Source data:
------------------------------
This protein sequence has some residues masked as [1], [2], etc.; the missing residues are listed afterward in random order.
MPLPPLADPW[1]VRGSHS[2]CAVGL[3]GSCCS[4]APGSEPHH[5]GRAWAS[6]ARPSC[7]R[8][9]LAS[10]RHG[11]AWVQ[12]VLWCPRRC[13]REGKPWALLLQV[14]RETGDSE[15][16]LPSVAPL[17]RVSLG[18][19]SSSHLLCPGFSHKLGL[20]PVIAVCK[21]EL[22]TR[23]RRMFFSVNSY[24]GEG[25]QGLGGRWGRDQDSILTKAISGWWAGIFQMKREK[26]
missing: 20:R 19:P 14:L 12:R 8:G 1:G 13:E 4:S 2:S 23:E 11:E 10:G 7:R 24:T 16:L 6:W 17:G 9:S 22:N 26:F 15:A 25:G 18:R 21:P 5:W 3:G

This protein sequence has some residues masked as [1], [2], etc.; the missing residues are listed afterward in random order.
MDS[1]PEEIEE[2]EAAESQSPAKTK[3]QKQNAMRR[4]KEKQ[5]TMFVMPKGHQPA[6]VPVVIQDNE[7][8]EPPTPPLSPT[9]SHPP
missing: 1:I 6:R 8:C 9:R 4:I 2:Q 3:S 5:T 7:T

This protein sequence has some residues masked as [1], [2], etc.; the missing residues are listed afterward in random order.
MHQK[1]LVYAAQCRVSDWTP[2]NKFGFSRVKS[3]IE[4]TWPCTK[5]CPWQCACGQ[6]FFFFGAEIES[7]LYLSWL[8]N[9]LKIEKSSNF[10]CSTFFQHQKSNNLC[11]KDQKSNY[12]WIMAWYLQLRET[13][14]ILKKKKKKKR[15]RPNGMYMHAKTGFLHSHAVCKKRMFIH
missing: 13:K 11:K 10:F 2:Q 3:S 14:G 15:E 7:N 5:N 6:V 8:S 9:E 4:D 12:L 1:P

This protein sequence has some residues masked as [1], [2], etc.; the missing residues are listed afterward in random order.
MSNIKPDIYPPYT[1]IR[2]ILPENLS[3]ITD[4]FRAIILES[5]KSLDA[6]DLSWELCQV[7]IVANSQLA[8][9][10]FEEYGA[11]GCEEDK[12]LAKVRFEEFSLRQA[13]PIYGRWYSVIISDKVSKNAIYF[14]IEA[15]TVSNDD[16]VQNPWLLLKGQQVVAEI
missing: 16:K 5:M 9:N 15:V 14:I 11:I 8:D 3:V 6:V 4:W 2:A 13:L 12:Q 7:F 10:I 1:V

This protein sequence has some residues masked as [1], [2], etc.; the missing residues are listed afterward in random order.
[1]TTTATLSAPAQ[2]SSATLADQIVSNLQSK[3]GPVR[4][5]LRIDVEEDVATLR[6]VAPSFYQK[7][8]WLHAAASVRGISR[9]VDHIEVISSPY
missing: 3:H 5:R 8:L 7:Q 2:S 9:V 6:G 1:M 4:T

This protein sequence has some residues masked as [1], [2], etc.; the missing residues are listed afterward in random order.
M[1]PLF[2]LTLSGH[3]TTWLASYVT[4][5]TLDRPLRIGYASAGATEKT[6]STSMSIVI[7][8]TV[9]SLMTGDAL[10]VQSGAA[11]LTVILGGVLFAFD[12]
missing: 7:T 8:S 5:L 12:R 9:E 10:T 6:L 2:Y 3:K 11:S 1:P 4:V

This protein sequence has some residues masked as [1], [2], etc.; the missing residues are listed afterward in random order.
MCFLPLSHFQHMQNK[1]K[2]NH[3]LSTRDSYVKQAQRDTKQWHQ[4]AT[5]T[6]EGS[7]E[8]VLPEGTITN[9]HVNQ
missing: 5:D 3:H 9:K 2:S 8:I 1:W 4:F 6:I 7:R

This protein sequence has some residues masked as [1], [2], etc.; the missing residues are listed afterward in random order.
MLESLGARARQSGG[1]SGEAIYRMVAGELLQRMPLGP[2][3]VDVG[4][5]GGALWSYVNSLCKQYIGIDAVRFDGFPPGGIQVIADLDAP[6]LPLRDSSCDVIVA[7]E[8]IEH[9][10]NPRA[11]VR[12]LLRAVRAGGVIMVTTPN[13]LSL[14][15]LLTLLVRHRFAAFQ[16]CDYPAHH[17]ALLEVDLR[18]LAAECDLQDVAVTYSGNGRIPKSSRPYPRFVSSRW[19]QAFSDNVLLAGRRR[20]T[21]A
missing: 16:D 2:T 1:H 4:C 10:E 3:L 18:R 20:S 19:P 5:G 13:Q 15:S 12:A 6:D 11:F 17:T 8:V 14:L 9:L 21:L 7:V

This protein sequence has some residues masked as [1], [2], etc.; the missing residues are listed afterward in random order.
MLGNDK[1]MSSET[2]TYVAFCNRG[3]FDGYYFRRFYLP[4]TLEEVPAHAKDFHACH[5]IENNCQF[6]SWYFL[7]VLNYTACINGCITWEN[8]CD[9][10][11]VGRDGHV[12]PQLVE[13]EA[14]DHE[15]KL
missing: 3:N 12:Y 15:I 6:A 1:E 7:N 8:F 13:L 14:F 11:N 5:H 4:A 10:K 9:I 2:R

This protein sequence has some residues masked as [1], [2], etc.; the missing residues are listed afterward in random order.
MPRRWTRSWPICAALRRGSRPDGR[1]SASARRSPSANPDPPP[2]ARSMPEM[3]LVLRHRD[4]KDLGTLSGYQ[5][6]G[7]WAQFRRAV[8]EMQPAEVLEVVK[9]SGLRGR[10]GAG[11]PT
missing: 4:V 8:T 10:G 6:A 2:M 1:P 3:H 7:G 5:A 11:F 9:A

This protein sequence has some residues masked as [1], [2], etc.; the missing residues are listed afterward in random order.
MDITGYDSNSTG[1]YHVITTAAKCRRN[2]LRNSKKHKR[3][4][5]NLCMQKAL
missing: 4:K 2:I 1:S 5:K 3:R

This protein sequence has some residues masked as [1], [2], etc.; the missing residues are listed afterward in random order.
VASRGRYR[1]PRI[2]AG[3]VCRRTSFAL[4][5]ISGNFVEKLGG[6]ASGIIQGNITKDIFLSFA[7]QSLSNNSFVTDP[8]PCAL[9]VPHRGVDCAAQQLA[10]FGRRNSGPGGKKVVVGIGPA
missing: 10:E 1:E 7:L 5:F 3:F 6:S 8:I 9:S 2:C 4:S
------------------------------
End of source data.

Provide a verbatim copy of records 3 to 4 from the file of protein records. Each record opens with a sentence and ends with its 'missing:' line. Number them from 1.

This protein sequence has some residues masked as [1], [2], etc.; the missing residues are listed afterward in random order.
MHQK[1]LVYAAQCRVSDWTP[2]NKFGFSRVKS[3]IE[4]TWPCTK[5]CPWQCACGQ[6]FFFFGAEIES[7]LYLSWL[8]N[9]LKIEKSSNF[10]CSTFFQHQKSNNLC[11]KDQKSNY[12]WIMAWYLQLRET[13][14]ILKKKKKKKR[15]RPNGMYMHAKTGFLHSHAVCKKRMFIH
missing: 13:K 11:K 10:F 2:Q 3:S 14:G 15:E 7:N 5:N 6:V 8:S 9:E 4:D 12:L 1:P

This protein sequence has some residues masked as [1], [2], etc.; the missing residues are listed afterward in random order.
MSNIKPDIYPPYT[1]IR[2]ILPENLS[3]ITD[4]FRAIILES[5]KSLDA[6]DLSWELCQV[7]IVANSQLA[8][9][10]FEEYGA[11]GCEEDK[12]LAKVRFEEFSLRQA[13]PIYGRWYSVIISDKVSKNAIYF[14]IEA[15]TVSNDD[16]VQNPWLLLKGQQVVAEI
missing: 16:K 5:M 9:N 15:V 14:I 11:I 8:D 3:V 6:V 4:W 2:A 13:L 12:Q 7:F 10:I 1:V